SNP activists at their spring conference

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Conservatives in Cardiff to hear the Prime Minister

:05:05.:05:14.

promote her plan for a more meritocratic Brexit Britain.

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At 11:10am comes some news about a newspaper that's frankly

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I'm thrilled and excited to be the new editor of The

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Evening Standard and, you know, with so many

:05:28.:05:29.

big issues in our world what

:05:30.:05:31.

good analysis, great news journalism.

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It's a really important time for good journalism that The

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Evening Standard is going to provide.

:05:42.:05:43.

There was no let-up yesterday as Gordon Brown launched proposals

:05:44.:05:50.

Under my proposals we keep the Barnett

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Formula, we keep the fiscal transfers, but we also bring the

:05:56.:05:58.

and fisheries back to the Scottish Parliament.

:05:59.:06:03.

And just think, all this and we're still counting down to the

:06:04.:06:06.

What a week in politics. It has been a torrid week for the government,

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Isabel Oakeshott, but does Theresa May shake it off, or is this a sign

:06:24.:06:28.

of worse to come? We may all be feeling a bit breathless after the

:06:29.:06:31.

events of last week and we are in for a a long war of attrition with

:06:32.:06:38.

the SNP, Nicola Sturgeon's strategy will be to foster over lengthy

:06:39.:06:42.

periods of time as much resentment and anger as she can in Scotland and

:06:43.:06:48.

try to create the impression that independence is somehow inevitable.

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Is Scotland the biggest challenge for Theresa May in the next year or

:06:53.:06:56.

so? I think it probably is because if you look at how relatively easily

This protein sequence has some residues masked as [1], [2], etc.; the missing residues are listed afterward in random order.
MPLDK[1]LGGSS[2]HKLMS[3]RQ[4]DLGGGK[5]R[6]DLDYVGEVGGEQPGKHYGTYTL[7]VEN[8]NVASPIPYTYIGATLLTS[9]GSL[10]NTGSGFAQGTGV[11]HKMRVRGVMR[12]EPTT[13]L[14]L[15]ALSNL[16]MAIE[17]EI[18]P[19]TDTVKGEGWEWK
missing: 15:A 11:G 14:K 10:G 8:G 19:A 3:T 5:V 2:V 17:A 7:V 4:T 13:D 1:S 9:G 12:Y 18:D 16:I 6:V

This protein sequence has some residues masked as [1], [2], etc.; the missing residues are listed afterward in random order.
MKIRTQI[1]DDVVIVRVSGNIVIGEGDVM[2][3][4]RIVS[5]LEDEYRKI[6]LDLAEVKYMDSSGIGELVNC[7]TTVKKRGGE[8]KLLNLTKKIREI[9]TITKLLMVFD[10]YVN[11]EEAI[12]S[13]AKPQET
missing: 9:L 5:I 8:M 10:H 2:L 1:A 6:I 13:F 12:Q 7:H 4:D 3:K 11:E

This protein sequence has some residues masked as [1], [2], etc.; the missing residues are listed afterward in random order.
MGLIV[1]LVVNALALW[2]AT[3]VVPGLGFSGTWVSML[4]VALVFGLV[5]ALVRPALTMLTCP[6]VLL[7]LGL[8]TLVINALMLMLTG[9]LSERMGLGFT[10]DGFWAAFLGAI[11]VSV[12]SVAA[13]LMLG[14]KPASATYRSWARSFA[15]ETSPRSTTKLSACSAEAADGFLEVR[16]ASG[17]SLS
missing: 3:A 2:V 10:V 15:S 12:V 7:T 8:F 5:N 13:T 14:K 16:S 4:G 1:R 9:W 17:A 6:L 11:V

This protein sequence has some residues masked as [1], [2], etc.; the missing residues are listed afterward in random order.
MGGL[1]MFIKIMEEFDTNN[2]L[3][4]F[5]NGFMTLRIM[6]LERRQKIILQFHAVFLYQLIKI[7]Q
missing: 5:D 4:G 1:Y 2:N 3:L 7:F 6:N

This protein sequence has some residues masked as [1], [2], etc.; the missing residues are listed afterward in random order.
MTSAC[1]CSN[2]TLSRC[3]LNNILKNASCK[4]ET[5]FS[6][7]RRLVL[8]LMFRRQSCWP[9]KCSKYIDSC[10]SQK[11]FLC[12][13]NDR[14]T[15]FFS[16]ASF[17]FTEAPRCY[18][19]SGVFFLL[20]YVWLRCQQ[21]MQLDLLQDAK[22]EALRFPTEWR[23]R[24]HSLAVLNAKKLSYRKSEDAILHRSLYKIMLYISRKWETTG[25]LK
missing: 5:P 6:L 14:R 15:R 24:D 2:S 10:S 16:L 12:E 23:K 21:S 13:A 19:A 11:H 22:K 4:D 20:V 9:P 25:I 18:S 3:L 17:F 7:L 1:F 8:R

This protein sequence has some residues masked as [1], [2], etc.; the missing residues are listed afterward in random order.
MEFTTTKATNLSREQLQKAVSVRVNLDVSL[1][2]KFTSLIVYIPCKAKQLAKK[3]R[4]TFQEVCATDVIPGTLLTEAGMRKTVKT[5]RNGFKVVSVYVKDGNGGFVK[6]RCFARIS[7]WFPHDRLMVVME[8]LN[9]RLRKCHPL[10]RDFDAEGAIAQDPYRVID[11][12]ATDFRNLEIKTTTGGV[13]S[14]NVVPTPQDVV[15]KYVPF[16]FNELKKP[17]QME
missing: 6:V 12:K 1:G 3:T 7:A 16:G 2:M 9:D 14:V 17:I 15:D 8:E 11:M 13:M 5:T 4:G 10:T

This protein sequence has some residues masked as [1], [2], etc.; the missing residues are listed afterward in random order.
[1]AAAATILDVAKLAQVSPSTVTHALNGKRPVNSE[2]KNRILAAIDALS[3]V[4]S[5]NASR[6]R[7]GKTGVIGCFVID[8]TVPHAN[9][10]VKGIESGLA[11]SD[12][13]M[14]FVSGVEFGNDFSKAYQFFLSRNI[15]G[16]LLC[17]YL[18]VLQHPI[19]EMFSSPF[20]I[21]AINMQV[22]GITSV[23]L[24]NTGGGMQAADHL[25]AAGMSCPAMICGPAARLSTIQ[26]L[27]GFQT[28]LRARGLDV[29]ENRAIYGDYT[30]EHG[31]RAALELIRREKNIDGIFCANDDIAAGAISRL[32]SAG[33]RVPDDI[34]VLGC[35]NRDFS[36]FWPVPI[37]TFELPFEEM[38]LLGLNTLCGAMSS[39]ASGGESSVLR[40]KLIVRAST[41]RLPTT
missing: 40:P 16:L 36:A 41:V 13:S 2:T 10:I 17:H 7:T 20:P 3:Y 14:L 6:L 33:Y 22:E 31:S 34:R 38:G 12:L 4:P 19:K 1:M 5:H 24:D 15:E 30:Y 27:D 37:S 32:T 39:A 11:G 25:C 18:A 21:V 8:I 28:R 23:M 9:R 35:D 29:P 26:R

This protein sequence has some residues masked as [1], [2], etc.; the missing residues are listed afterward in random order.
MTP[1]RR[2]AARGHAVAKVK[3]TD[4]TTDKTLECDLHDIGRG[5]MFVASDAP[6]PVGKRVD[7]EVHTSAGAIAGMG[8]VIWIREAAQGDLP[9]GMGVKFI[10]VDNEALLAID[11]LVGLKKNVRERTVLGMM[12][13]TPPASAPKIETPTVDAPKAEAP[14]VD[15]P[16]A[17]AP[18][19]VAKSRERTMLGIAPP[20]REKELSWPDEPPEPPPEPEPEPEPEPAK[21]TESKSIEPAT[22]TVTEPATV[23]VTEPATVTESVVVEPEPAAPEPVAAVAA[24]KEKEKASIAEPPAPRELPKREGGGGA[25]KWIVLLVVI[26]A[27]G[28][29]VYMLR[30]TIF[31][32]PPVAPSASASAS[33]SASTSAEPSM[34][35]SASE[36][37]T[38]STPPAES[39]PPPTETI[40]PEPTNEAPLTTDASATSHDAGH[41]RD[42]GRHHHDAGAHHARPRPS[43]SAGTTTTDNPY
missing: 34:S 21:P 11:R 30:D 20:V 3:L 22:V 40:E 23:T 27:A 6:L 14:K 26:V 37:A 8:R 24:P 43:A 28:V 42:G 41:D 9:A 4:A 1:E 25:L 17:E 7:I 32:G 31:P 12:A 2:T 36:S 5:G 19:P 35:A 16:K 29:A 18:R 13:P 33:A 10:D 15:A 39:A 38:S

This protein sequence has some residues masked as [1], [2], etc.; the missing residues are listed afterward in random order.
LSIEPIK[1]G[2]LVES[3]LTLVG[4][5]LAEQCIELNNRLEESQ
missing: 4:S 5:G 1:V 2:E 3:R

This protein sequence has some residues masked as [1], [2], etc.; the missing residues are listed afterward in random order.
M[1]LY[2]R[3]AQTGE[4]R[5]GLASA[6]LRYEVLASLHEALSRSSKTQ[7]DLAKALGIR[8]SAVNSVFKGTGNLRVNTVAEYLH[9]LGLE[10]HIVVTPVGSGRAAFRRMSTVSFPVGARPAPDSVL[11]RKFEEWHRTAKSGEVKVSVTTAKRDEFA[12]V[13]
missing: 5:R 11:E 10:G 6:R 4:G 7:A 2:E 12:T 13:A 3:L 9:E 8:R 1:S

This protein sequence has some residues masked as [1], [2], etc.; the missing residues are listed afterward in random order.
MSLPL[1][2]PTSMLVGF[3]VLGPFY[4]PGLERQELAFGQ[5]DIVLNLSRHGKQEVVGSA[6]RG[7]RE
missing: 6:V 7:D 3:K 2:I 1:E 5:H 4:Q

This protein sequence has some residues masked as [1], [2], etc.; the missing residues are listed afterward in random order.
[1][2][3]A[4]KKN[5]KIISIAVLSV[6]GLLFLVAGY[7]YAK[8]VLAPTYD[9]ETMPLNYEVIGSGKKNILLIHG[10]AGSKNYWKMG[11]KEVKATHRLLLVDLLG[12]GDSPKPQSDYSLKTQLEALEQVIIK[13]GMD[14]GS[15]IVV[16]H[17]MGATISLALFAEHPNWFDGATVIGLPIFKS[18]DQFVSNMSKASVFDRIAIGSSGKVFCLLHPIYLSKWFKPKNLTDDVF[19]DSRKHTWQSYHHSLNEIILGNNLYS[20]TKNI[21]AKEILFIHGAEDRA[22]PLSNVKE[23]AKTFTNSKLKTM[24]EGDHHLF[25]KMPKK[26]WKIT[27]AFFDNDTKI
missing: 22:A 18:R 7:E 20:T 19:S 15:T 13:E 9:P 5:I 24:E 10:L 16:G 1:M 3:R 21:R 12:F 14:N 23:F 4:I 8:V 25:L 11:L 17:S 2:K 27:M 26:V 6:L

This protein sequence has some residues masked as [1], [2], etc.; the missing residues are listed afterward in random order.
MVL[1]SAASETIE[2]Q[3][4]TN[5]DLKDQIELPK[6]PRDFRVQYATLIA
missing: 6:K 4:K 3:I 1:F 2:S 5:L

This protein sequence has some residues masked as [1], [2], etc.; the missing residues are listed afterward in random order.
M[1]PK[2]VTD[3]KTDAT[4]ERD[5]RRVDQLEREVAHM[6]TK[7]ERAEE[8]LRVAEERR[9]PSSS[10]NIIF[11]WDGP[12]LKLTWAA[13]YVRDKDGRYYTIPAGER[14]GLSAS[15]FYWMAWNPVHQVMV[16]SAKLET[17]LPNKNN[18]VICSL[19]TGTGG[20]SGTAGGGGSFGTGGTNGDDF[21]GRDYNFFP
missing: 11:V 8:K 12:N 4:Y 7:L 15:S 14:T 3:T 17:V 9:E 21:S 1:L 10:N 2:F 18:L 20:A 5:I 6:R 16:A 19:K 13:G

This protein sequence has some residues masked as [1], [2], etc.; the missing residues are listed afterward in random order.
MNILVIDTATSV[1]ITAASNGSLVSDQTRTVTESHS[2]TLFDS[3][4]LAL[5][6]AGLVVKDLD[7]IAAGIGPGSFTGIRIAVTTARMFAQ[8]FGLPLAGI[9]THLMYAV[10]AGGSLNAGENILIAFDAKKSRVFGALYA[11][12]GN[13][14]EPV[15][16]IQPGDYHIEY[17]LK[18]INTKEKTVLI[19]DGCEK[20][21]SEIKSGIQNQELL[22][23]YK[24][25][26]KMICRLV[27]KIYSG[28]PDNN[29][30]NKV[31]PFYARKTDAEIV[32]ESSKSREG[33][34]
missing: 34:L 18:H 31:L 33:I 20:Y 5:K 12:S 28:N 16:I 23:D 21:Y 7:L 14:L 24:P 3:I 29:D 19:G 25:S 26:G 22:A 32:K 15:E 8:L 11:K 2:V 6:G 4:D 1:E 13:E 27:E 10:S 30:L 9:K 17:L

:06:57.:07:00.

the Brexit bill went through on an issue where people could hardly feel

:07:01.:07:04.

more passionate in the Commons, and actually despite all the potential

:07:05.:07:08.

drama it has gone through quite smoothly. To go back to your

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original question, she just carries on. Don't underestimate the basic

:07:12.:07:16.

quiet and will towards Theresa May amongst the majority of Tory

:07:17.:07:21.

backbenchers. Yes, there are difficult little issues over school

:07:22.:07:24.

funding, sorry, it's not a little issue, it is a big one but she will

:07:25.:07:28.

get over that and treat each thing as it comes and keep pressing on.

:07:29.:07:33.

Has she not called Nicola Sturgeon's Bluff in that the First Minister

:07:34.:07:37.

said I want a referendum, here is roughly when I wanted, the Prime

:07:38.:07:42.

Minister says you're not having one. What happens next? She has done

:07:43.:07:46.

quite well and impact the progress Theresa May made this week in

:07:47.:07:51.

frustrating Nicola Sturgeon was evident when Nicola Sturgeon said,

:07:52.:07:55.

OK, maybe we can talk about the timing after. Nicola Sturgeon has

:07:56.:07:58.

already been the first one to blink. I would slightly disagree with

:07:59.:08:01.

Isabel Oakeshott, I don't agree Scotland will be the biggest hurdle

:08:02.:08:06.

for her. What this week showed as is Theresa May... It was a reality

:08:07.:08:11.

bites week. Theresa May is juggling four mammoth crises at the same

:08:12.:08:14.

time, Brexit obviously which I still think will be the biggest challenge

:08:15.:08:17.

to get a good deal, Trump left field who popped up at GCHQ on Friday and

:08:18.:08:24.

Scotland and the fiscal challenge, this enormous great problem, and it

:08:25.:08:30.

reinforced the point this is not an easy time in politics. The budget is

:08:31.:08:36.

over four years. That was one small problem, the immediate problem is

:08:37.:08:39.

how to fill the social care crisis and the ageing demographic. This is

:08:40.:08:43.

not normal times in British politics and Theresa May does not have a

:08:44.:08:46.

normal workload on her plate, hence why I think we will see more

:08:47.:08:50.

mistakes made as time goes on and as she has this almost impossible

:08:51.:08:55.

workload to juggle. How tempted do you think the Prime Minister is to

:08:56.:08:58.

call an early election? There is more chatter about it now. Is she

:08:59.:09:04.

tempted and if there is will she succumb? I will answer that in a

:09:05.:09:07.